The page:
But don’t worry, I know now better than to cry at MIT. But look, I’m happy to be here anyway. I might still be a kneejerk teenager in key respects but I know an amazing school when I see it. We’re lucky to have MIT in Boston, and we’re lucky it draws the people that it does, people like you from around the world. I mean, you’re working on some crazy stuff in these buildings, stuff that would freak me out if I actually understood it – theories, models, paradigm shifts.
I am going to tell you about one that’s been on my mind: simulation theory. Most of you’ve probably heard of this, maybe even took a class with Max Tegmark. But for the uninitiated, there’s a philosopher named Nick Bostrom at Oxford. And he has postulated if there is a truly advanced form of intelligence out there in the universe, it’s probably advanced enough to run simulations of entire worlds, maybe trillions of them, maybe even our own. So the basic idea as I understand it is that we could be living in a massive simulation run by a far smarter civilization like a giant computer game and we don’t even know it.
And here is the thing. A lot of physicists, a lot of cosmologists, they won’t rule it out. I just watched a discussion online a few weeks back, it was moderated by Neil deGrasse Tyson of the Hayden Planetarium. And by and large the panel couldn’t and wouldn’t give a definitive answer. Tyson himself put the odds at 50:50. And I’m not sure how scientific that was but it had numbers in it, so I was impressed. But it got me to thinking. What if this, all of this is a simulation. I mean it’s a crazy idea but what if it is. And if there are multiple simulations, how come we have to be in the one where Donald Trump becomes the Republican nominee for president? Can we like transfer to a different one?
Well, Professor Tegmark has an excellent take on all of this. My advice, he said recently, is to go out and do really interesting things, so the simulators don’t shut you down. Now then again what if it isn’t a simulation. Either way, my answer is the same. Either way what we do matters, what we do affects the outcome.
So either way, MIT, you’ve got to go out and do really interesting things, important things, inventive things, because this world, real or imagined, this world has some problems that we need you to drop everything and solve. So go ahead and take your pick from the world’s worst buffet. Economic inequality, that’s a problem. How about the refugee crisis? Massive global insecurity, climate change, pandemics, institutional racism, a pull to nativism, fear-driven brains working overtime, here in America and in places like Austria, where a far-right candidate nearly won the presidential election for the first time since World War II.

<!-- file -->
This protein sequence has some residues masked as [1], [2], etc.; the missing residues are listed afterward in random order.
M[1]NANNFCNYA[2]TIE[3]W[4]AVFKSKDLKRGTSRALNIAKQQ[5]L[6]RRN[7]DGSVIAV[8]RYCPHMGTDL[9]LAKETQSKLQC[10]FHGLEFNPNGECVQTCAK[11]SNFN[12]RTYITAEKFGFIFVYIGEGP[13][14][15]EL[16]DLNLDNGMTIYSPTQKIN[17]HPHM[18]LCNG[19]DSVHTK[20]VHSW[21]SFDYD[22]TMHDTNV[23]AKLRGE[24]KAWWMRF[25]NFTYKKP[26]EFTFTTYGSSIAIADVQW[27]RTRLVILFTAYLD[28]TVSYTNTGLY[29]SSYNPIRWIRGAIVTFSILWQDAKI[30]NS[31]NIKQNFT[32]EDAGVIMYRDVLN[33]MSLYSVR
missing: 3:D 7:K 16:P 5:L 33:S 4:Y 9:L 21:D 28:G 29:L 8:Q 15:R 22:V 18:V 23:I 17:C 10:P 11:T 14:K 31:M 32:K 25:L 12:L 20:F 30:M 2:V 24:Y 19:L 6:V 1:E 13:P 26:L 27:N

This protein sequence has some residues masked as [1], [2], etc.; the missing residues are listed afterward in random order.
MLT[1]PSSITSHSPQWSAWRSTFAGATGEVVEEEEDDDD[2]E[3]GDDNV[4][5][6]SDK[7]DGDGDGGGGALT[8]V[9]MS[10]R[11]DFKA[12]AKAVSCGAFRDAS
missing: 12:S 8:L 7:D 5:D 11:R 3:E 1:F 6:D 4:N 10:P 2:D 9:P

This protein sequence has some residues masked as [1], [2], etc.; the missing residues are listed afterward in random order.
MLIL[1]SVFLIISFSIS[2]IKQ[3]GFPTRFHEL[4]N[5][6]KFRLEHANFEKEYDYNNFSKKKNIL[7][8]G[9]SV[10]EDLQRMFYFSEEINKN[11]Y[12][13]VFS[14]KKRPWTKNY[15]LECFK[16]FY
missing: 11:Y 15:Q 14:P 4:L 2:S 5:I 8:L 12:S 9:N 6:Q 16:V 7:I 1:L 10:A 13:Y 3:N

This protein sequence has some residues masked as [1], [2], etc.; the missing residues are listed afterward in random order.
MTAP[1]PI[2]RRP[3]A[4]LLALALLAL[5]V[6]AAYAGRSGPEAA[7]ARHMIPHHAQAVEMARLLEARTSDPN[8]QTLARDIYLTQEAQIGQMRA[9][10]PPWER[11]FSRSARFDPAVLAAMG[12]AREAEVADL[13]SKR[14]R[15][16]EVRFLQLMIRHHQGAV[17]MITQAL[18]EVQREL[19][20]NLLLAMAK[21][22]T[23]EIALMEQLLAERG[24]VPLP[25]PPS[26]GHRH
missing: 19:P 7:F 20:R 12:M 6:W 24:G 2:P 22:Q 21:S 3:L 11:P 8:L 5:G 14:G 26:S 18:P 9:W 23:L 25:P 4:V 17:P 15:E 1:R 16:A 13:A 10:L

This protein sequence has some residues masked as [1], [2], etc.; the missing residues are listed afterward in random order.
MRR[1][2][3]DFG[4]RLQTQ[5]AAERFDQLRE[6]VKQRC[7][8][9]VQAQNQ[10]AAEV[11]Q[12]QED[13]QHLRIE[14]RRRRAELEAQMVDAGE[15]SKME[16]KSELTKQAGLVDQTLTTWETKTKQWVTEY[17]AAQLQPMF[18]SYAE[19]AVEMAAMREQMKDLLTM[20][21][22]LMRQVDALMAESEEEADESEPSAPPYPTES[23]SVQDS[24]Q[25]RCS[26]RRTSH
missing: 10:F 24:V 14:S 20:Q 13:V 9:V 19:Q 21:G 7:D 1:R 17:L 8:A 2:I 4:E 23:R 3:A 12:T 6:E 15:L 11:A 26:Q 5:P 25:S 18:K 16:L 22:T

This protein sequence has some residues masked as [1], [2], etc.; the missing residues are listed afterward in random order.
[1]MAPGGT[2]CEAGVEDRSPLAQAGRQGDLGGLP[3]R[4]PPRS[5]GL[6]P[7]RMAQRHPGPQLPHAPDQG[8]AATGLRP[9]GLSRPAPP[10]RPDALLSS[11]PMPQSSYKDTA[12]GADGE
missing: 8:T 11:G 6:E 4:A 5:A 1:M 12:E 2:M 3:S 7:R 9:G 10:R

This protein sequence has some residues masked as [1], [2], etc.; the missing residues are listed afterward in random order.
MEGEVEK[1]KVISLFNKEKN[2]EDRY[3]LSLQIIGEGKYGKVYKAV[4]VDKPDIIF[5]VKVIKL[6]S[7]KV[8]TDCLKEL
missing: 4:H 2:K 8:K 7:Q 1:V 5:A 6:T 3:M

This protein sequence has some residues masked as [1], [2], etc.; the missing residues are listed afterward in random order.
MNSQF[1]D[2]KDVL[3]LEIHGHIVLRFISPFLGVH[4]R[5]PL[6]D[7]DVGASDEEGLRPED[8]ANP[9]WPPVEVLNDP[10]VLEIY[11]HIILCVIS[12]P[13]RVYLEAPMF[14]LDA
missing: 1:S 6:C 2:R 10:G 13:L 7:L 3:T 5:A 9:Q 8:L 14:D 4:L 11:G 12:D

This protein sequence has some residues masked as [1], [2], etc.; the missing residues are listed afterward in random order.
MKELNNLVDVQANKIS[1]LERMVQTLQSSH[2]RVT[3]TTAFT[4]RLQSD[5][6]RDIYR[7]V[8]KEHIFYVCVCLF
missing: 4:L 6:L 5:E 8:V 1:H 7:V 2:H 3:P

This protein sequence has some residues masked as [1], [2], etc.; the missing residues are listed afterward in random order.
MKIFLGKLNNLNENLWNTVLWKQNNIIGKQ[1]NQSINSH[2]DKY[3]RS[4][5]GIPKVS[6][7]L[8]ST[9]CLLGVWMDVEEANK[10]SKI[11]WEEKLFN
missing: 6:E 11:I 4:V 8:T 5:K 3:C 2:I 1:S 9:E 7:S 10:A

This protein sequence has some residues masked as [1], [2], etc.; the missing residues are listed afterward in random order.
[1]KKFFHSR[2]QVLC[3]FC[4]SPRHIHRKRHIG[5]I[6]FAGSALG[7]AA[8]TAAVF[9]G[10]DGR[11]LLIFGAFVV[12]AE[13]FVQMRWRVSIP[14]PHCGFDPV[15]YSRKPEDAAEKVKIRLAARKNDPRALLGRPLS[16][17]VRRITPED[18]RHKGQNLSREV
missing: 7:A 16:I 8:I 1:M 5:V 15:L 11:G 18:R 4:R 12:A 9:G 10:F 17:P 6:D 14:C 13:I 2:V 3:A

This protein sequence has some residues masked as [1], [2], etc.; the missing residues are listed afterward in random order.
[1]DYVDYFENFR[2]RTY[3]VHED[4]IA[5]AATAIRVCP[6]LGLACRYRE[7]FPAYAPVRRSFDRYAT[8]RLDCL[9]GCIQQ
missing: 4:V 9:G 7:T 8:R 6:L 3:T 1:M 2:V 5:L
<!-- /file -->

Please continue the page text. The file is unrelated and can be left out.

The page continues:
Or the Brexit, for God’s sakes, that insane idea that the best path for Britain is to cut loose from Europe and drift out to sea. I mean, what is Europe even going to look like in 25 years? And add to that an American political system that’s failing. We’ve got congressmen on a two-year election cycle who are only incentivized to think short term, and simply do not engage with long-term problems.
And add to that a media that thrives on scandal and people with their pants down , anything to get you to tune in so they can hawk you products that you don’t need. And add to that a banking system that steals people’s money. It’s all right. I’m not running for office.
By the way while I’m on this, let me just say this to the bankers, specifically the ones who brought you the biggest heist in history: It was theft and you knew it. It was fraud and you knew it. And you know what else? We know that you knew it. So yeah, you sort of got away with it. You got that house in the Hamptons that other people paid for, as their own mortgages went underwater. And you might have their money, but you don’t have our respect. And just so you know, when we pass you on the street and look you in the eye, that’s what we’re thinking.
And I don’t know if justice is coming for you in this life or the next. But if justice does come for you in this life, her name will be Elizabeth Warren.
All right. So before my little banking digression, I rattled off a bunch of big problems. And a natural response is to tune out and turn away.
But before you step out into our big, troubled world, I want to pass along a piece of advice that Bill Clinton offered me a little over a decade ago. Actually, when he said it, it felt less like advice and more like a direct order. What he said was “turn toward the problems you see”. You have to engage and turn towards the problems that you see. Except it sounded like turn towards the problems that you see.
But when he said this to me, he literally turned his body for emphasis towards me. No, listen, it seemed kind of simple at the time, but the older I get, the more wisdom I see in this. And that is what I want to urge you to do today: turn towards the problems that you see and engage with them. Walk right up to them, look them in the eye and then look yourself in the eye and decide what you’re going to do about them.
Now in my experience, there’s just no substitute for actually going and seeing these things. I owe this insight, like many others, to my Mom. When I was a teenager, Mom thought it was important for us to see the world outside of Boston. And I don’t just mean Framingham. She took us to places like Guatemala, where we saw extreme poverty up close. And it changed my whole frame of reference.
I think it was that same impulse that took my brother and me to Zambia in 2006, as part of the ONE Campaign — the organization that Bono founded to fight desperate, what he calls stupid poverty and preventable disease in the developing world. And on that trip, in a small community, I met this girl and I walked with her to a nearby bore-well where she could get clean water.